Hornbeam help

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Hornbeam help

Post  Michael Cooper on Sat Sep 27, 2014 12:29 pm

Had this hornbeam for some years and rather neglected it when I was working now I have more time to spend on my trees what should i do with it?
I got it from a garden where it was trapped in a pocket of earth between a path and the wall of the house hence hardly any growth on one side,last winter I removed two ugly roots that were two inches above the soil and re potted lower.Now I would like to do something about it's one sidedness.Suggestions welcomed
Should I cut back to trunk alone remove all branches and start again and at what height do you think it would be best to make the chop?





Michael Cooper
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Re: Hornbeam help

Post  JimLewis on Sat Sep 27, 2014 1:35 pm

Nice base and the trunk is OK, too. But rather one sided. I think I'd cut all the branches way back, leaving stubs of whatever length you want and then see what buds out in the spring. Do the cutting in LATE winter. You don't say which hornbeam, but I assume the European or Korean. The Korean would bud back everywhere, given proper watering and fertilization in the spring.

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Jim Lewis - lewisjk@windstream.net - Western NC - People, when Columbus discovered this country, it was plumb full of nuts and berries. And I'm right here to tell you the berries are just about all gone. Uncle Dave Macon, old-time country musician

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Re: Hornbeam help

Post  JudyB on Sat Sep 27, 2014 1:56 pm

I like side B for your front, the base is nice from there. You may have to work on getting the apex going back the right direction for this side, but you'll want to do as Jim suggests and cut the branches (esp. the one near the top) back for taper and movement. This has some nice potential, good luck with it.

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Re: Hornbeam help

Post  Zach Smith on Sat Sep 27, 2014 2:36 pm

Michael Cooper wrote:Had this hornbeam for some years and rather neglected it when I was working now I have more time to spend on my trees what should i do with it?
I got it from a garden where it was trapped in a pocket of earth between a path and the wall of the house hence hardly any growth on one side,last winter I removed two ugly roots that were two inches above the soil and re potted lower.Now I would like to do something about it's one sidedness.Suggestions welcomed
Should I cut back to trunk alone remove all branches and start again and at what height do you think it would be best to make the chop?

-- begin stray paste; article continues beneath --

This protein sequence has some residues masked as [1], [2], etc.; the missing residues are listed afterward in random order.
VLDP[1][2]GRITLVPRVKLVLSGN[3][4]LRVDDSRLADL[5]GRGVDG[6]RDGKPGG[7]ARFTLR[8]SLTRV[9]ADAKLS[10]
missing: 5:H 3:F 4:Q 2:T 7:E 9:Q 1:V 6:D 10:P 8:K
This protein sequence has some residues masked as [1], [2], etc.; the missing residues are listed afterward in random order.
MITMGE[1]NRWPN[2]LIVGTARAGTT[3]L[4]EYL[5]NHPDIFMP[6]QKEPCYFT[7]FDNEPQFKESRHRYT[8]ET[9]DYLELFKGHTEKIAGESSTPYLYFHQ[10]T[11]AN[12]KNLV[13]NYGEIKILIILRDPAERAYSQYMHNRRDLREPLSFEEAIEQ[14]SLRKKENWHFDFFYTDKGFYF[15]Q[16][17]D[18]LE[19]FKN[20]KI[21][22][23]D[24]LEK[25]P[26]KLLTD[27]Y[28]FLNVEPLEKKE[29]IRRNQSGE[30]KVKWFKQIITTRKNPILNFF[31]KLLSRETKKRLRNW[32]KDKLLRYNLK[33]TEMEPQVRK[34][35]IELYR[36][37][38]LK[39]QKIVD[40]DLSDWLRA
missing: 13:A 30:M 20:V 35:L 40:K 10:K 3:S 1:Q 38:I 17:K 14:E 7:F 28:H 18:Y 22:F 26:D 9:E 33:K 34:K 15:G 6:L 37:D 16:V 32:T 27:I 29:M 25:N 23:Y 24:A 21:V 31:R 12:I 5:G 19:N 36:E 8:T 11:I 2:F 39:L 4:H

I'd consider doing two things: first, plant in a large grow box and allow the tree to grow more or less untouched next year. Then the year after, cut back all the branches close to the trunk leaving a little stub, and seal the cuts. If your hornbeam is like American hornbeam, it'll sprout new shoots at the base of the cut branches and you can control their regrowth. You may also get additional budding on the trunk due to the extra strength of the tree. I don't know your growing setup, but full sun would probably also help while you grow out the tree next year.

Good luck with it, it's a nice specimen.

Zach

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Re: Hornbeam help

Post  JimLewis on Sat Sep 27, 2014 3:42 pm

I'd advise against FULL sun. Hornbeam is an understory tree and would prefer at best filtered sun.

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Jim Lewis - lewisjk@windstream.net - Western NC - People, when Columbus discovered this country, it was plumb full of nuts and berries. And I'm right here to tell you the berries are just about all gone. Uncle Dave Macon, old-time country musician

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Re: Hornbeam help

Post  Michael Cooper on Sat Sep 27, 2014 7:41 pm

Thank you everyone
Yes Jim it is a European Hornbeam.
I have been tempted to cut all branches back,right back? But somehow it needs growth on the side that was against the wall. Do you think a total cut back might set it off sending out shoots all round?
Or should I also reduce the height by say a third and alter the trunk diameter to height ration?

Michael Cooper
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Re: Hornbeam help

Post  JudyB on Sun Sep 28, 2014 12:27 am

I think I would try for zach's method and see if I got buds where I wanted them before I did a radical height reduction, unless I was interested in a smaller tree.

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